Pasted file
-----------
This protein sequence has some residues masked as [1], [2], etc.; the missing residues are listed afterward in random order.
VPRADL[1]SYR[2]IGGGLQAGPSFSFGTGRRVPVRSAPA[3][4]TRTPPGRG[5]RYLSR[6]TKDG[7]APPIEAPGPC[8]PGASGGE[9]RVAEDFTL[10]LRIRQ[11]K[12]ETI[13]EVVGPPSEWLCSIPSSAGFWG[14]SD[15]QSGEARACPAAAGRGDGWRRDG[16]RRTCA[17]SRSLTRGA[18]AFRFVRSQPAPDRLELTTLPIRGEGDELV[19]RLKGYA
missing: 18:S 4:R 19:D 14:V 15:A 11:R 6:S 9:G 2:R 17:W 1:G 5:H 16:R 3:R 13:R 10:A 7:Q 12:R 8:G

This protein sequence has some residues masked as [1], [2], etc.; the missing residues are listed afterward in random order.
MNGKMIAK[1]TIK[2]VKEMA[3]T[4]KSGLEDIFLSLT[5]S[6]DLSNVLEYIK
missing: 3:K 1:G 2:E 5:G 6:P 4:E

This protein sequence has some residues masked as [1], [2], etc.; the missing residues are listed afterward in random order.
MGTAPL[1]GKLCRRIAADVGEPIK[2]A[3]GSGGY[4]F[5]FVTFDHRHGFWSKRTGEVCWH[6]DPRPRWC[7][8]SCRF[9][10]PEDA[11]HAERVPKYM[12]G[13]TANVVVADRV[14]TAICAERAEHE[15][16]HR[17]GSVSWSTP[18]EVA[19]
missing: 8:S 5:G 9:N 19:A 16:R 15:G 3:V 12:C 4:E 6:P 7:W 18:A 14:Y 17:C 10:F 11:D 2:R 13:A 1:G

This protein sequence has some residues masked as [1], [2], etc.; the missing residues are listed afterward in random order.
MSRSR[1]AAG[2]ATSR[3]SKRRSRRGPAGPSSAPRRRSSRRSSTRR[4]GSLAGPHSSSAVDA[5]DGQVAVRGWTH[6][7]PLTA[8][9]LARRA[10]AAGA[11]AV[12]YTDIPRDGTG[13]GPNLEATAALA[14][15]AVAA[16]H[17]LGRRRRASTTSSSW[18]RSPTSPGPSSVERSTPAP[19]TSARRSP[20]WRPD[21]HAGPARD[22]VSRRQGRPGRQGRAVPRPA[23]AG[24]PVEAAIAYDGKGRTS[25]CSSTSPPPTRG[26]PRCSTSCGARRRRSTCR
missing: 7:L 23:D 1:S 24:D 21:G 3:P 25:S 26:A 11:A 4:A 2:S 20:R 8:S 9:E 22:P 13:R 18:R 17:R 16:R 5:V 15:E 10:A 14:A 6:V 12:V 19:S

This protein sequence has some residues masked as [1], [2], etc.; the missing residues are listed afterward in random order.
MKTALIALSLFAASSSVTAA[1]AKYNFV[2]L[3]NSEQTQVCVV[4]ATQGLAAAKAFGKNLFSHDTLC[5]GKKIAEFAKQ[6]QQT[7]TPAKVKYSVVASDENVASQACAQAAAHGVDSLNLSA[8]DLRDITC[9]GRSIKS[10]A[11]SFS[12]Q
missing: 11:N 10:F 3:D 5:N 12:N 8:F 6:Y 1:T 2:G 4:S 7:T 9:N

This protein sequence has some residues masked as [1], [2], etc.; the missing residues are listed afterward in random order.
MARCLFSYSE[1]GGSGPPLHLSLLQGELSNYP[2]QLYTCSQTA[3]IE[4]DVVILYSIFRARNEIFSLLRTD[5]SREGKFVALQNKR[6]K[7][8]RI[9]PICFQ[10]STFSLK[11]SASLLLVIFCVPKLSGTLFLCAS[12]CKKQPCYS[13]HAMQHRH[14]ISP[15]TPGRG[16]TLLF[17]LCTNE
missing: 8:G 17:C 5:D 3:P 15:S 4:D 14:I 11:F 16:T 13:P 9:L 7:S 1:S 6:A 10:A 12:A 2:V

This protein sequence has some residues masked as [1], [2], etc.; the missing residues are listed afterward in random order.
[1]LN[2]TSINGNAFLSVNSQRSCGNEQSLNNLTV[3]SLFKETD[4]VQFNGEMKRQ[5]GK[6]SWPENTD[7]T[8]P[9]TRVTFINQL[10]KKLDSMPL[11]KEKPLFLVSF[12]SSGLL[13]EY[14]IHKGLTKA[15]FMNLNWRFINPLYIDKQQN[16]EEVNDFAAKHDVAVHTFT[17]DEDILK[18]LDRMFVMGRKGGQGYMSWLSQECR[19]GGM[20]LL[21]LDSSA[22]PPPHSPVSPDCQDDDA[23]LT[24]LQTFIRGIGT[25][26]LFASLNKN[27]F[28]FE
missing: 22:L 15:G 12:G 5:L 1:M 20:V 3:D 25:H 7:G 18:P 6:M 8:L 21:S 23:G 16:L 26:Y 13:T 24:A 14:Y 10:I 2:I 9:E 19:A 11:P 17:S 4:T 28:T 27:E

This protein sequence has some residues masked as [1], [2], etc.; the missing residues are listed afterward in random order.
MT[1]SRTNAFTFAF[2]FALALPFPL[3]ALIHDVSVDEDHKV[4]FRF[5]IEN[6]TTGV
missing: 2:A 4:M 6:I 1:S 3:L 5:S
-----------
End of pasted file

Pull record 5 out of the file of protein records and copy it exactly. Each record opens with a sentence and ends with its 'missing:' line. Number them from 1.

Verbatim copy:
This protein sequence has some residues masked as [1], [2], etc.; the missing residues are listed afterward in random order.
MKTALIALSLFAASSSVTAA[1]AKYNFV[2]L[3]NSEQTQVCVV[4]ATQGLAAAKAFGKNLFSHDTLC[5]GKKIAEFAKQ[6]QQT[7]TPAKVKYSVVASDENVASQACAQAAAHGVDSLNLSA[8]DLRDITC[9]GRSIKS[10]A[11]SFS[12]Q
missing: 11:N 10:F 3:D 5:N 12:N 8:F 6:Y 1:T 2:G 4:S 7:T 9:N